Finally, a Western for the #MeToo era
According to Hollywood Westerns, women find salvation in the arms of the men who rescue them. Wearing heavy wool prairie skirts and floral print blouses, they stand helpless before Indians, snakes and black-hatted ne'er-do-wells. The classic example features John Wayne retrieving Natalie Wood from the Comanches in The Searchers (1956). But the trope persists even in a beautifully crafted movie like Hostiles, released earlier this year, in which Christian Bale escorts the towering screen goddess Rosamund Pike out of Comanche territory (Those Comanches again! You'd think that white folks would have figured out by now why they're trying to protect their own land).
But in the Zellner brothers' hybrid film Damsel—a black comedy clothed in Western garb—Mia Wasikowska, as Penelope, destroys that dusty old notion. To signal that she's going to be a different kind of movie heroine, the costume designer cinches her midriff in a subtle tunic when she first appears on screen. It's like a less flamboyant version of Wonder Woman's, but with Penelope's arms and legs also covered. Her outfit indicates that she's in battle armor and prepared to fight off any passing intruder.
Wasikowska's steely-eyed performance isn't entirely without precedent. In Nicholas Ray's Johnny Guitar (1954), Joan Crawford and Mercedes McCambridge chew the male actors up and then spit them off screen like lumps of flavorless tobacco. And Hailee Steinfeld brings the right amount of gumption to her vengeful character in the Coen brothers' remake of True Grit (2010). But Wasikowska's Penelope is a determined leap forward. She skillfully defends herself from the men who pursue her with an inner strength that stems from her willpower and intellect as much as from her facility with firearms. The men who knock on her door believe, incorrectly, that not only does Penelope need rescuing but that each one of them in turn is the man for the job.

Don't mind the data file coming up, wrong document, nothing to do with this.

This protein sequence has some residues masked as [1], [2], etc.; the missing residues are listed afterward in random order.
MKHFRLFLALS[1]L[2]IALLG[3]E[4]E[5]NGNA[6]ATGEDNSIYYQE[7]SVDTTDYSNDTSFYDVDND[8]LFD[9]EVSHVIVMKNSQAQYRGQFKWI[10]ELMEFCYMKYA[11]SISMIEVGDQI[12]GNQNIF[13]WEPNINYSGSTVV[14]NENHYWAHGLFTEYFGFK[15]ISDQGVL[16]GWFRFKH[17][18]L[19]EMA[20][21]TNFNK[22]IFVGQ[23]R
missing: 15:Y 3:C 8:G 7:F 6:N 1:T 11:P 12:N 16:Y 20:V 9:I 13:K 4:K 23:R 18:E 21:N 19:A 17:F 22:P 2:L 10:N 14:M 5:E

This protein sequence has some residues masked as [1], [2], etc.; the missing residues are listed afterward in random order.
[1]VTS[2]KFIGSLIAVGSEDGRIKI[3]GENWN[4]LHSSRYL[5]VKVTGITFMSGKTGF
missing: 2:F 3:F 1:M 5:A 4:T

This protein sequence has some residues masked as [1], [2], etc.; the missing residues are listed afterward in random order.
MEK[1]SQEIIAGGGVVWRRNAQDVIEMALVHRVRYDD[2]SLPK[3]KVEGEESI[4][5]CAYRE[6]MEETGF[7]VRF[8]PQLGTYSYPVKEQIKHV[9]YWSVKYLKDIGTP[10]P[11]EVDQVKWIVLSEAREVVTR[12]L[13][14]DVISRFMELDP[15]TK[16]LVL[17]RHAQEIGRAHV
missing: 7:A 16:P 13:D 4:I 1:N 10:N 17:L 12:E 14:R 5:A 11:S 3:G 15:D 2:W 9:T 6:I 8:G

With Wasikowska behind the trigger, Damsel points a rifle directly at male vanity and shoots a hole right through the target's heart. That Robert Pattinson, of Twilight movie fame, should embody that quality as her main suitor Samuel feels exactly right. He may be sporting a silver-capped canine tooth but he still looks fine in 19th century pants. It's an added bonus that the American accent he's invented never once strays from the foolish tenor of a country bumpkin. Pattinson, like his co-star, is choosing to work with great directors on smaller films like this one. And they're both enjoying the characters the Zellners have written for them. When Samuel and Penelope dance together in the opening scene, they convey something that's rarely captured on screen—unadulterated joy.Facebook Tweet Linkedin Pinterest Google + Interested in becoming a MovieTimes Contributor?